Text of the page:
Today is our seventh year anniversary. Seven years of marriage. Seven years of shared experiences, dreams and plans. Seven years of getting to know each other. Seven years of a life together.
When we met over seven years ago, both of us were poor. I was a full-time student, working full-time, my spending problems were in full gear, debt piling up. Beaker was living with his friend, driving a beat up car, and bouncing checks after our third or fourth date. The first time he told me that he bounced a check after one of our dates, I said that we should start cooking at home instead of going out. By then he already knew that I feel miserable in the kitchen, and produce awful meals. He took over all the cooking, and to this day he is the one who cooks in our family.
Somehow, from the very beginning of our relationship, we knew that I will be the one making more money. After all I had two Master’s degrees, one of them was in accounting. He was a college drop-out who worked in a warehouse. Ironically, from the financial perspective, besides a much larger paycheck, I was bringing into our marriage much more debt and a shopping addiction. Beaker, on the other hand, was contributing a stable, though smaller paycheck, frugal habits and a little debt.
Eventually we eased into a certain family dynamic: I took over all family finances, Beaker took over taking care of the house.
I am a born workaholic who lives in the fast lane, staying busy all the time. I am one of those people who have to work and stay busy all the time. Otherwise I get bored, feel unaccomplished, and unimportant. Beaker lives at a much slower pace, savors his time in front of the TV, and knows the art of relaxation. He showed me that vacations can be relaxing, and that weekends do not need to be a marathon of chores.
Most of us have a very traditional mind set when it comes to marriage. The majority of people view these major life transitions, such as marriage, as an assignment of certain social roles: women are homemakers, mothers, cooks, and men are the breadwinners.
The traditional roles of marriage that are usually presumed by society are completely reversed in our case. Beaker never tried to change me, mold me into a mother of two kids, a cook, or a homemaker. I work long hours, my schedule is fast-paced, and my check is much larger than his. I don’t do chores around the house because I simply don’t have time.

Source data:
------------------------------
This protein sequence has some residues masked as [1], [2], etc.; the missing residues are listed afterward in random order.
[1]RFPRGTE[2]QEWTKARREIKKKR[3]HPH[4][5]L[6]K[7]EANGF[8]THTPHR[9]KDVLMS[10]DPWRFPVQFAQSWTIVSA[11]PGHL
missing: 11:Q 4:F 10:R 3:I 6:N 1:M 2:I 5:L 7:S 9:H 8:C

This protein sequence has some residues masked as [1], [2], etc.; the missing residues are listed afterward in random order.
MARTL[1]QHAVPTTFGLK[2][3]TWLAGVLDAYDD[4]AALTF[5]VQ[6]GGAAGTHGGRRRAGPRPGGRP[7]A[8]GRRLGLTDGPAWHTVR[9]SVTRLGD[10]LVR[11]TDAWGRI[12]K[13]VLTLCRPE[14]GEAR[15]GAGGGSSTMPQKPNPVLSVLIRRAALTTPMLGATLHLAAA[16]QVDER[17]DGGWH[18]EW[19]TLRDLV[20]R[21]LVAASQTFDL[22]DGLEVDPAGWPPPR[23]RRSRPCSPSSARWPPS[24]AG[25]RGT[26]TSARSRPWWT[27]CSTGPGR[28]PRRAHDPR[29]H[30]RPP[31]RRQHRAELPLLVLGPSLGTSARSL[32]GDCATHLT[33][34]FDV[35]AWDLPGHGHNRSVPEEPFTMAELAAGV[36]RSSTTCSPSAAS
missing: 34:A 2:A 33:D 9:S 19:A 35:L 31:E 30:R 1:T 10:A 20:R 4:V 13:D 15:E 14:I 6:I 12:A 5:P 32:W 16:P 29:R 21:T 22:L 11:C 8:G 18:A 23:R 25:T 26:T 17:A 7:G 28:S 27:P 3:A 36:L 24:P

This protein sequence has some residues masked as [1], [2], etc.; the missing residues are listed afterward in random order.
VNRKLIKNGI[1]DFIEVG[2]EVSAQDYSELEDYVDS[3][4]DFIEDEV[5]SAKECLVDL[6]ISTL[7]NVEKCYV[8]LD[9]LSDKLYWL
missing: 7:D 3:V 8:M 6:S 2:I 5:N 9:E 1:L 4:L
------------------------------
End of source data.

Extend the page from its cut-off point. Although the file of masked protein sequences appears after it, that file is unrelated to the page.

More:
Most of the house work is on Beaker. He walks the dog, cooks, cleans, and plans our menu for the week. It does not bother him that his wife is the one who handles all finances. It takes quite a bit of bravery and courage to hand your paycheck along with your retirement plan into the hands of a spendacholic. That trust he has in me, prevents some of my spending binges, and promotes buyer’s remorse outbursts along with more conscious spending.
The fact that I am the top earner has not changed our family dynamics. We are perfectly comfortable in the way our marriage works: I make money, handle finances, and he cooks and takes care of the house.
Has a resentment built up in Beaker due to the fact that he is the man who takes care of the house chores and not the finances? Does he question his own value as a man? I honestly don’t think he does. Believe me, I’ve been watching closely, especially having the bitter experience of my first marriage.
It takes a strong man to be proud of his wife and let her be herself. It takes a lot of self-confidence to admit that his wife is the bread-winner, and he is the homemaker.
Not everyone could or would ever consider to live like us. Not every man can handle a woman like me, a self-proclaimed feminist, a workaholic and a spender. Not every woman would be content with a man bringing home less money than she does.
Beaker and I unintentionally reclaimed and remade the traditional institution of marriage, and shaped it into something that works for us. Nothing else matters.
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